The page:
Back onboard we were left to our own devices for a couple of hours before dinner. Literally, we jumped on our electronic devices, taking of advantage of the fact that we were in an area with decent 3G service. Rovos doesn’t allow electronic devices in public areas (in order to maintain its old-world atmosphere), so you’re limited to web-surfing in your room when the local signal permits (there’s no wi-fi, TV or radio either). Though cutting the electronic cord seemed hard for some of the other guests — I spied a few phones in the bar car — I found it quite refreshing to not be tethered to the constant demands of e-mail and Twitter. Staff will allow you to use your phone to take photos outside of your room, however, as long as you don’t segue into phone calls and Instagram posting while you’re at it.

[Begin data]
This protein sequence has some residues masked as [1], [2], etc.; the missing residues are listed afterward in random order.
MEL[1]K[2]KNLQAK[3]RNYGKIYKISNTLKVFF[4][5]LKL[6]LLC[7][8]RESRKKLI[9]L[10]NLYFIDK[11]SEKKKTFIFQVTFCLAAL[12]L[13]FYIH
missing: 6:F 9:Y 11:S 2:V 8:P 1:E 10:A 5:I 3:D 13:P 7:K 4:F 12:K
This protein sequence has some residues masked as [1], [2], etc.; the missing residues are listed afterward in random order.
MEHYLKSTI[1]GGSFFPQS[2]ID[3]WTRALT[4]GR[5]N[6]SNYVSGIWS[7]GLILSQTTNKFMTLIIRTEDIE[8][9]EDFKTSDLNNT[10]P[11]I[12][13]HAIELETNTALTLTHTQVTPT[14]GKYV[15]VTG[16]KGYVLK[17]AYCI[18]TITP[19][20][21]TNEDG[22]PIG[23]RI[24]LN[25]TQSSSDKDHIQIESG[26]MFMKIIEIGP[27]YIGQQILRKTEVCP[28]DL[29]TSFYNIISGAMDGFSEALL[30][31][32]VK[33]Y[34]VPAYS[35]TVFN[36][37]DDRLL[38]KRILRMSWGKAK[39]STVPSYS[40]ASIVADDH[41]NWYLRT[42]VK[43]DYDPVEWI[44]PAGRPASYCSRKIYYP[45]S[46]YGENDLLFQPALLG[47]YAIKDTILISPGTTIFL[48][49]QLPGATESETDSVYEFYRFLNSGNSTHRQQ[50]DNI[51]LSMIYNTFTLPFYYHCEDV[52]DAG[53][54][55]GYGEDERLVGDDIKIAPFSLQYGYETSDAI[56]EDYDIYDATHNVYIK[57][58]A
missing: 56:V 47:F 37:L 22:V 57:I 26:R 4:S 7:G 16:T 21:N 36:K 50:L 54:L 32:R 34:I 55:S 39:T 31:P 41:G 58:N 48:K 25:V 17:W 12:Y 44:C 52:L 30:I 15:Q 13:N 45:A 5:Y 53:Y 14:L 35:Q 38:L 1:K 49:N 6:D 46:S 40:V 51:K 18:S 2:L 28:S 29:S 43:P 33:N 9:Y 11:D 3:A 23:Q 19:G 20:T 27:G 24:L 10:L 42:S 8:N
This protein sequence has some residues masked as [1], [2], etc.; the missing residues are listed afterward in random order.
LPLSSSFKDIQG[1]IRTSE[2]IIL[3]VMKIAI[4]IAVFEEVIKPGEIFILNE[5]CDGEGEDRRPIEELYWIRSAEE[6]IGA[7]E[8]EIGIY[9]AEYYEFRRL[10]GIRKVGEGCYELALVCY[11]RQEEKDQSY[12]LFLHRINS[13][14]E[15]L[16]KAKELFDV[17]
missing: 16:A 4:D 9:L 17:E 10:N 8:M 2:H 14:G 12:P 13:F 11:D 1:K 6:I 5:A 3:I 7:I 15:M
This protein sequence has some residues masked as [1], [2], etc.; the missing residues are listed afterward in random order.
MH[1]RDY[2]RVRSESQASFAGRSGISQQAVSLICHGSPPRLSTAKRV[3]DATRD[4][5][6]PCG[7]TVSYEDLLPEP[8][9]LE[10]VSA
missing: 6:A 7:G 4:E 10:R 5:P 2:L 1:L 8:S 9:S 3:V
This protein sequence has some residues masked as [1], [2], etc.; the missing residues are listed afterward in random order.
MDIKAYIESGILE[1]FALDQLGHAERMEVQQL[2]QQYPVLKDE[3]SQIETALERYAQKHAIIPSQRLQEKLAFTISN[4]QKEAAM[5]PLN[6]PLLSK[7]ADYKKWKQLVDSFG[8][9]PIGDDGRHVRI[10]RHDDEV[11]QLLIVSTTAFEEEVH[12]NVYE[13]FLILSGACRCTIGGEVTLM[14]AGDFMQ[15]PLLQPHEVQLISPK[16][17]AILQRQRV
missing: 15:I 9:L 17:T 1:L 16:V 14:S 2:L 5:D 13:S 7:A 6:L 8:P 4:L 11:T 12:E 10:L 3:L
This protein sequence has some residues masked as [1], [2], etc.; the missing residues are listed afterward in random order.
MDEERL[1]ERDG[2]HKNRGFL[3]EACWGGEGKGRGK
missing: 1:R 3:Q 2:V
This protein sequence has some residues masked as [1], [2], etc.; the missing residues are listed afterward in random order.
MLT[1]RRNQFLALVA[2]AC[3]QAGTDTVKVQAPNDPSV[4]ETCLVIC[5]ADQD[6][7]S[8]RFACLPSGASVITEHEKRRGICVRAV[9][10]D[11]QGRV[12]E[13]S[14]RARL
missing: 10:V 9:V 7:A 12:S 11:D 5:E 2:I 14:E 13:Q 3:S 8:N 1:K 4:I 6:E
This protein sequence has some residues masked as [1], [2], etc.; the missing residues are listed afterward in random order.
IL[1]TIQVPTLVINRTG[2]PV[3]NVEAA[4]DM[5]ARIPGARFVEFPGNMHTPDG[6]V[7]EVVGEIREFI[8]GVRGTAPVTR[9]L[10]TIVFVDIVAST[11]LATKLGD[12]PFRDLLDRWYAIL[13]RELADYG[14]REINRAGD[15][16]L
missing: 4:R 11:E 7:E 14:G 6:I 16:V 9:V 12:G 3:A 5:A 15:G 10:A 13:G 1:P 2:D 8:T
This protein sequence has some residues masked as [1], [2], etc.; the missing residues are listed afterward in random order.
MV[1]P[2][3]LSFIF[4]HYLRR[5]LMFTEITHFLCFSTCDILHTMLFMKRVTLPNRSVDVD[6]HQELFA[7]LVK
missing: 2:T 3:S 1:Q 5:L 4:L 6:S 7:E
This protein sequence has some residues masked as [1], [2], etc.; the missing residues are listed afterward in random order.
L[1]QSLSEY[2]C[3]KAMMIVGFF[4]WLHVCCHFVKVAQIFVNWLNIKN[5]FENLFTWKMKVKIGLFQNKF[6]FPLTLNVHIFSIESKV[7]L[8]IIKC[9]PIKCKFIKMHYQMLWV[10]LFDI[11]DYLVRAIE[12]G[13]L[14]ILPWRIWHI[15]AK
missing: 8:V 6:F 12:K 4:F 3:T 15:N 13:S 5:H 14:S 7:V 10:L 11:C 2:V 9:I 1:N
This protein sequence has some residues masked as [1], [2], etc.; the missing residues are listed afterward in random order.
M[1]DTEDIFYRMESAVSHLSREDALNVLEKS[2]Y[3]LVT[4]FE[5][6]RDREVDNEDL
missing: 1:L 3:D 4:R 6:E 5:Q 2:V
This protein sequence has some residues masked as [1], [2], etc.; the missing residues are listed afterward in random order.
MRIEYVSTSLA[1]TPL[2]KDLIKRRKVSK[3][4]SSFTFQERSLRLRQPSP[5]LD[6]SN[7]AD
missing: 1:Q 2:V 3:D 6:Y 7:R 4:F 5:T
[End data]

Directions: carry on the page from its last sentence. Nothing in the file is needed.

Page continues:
rovos welcoming committee

Photo by Karen Elowitt

On the third and final day of our journey, we did spend quite a few hours online, biding our time as the Pride of Africa chugged its way from the Drakenstein, across the highveld, past the mining town of Balfour and towards our final destination, Pretoria. The terrain morphed from hills to flat fields of maize, and finally, endless suburban tracts where kids rode bikes in cul-de-sacs and nondescript industrial parks blended together in a dull haze.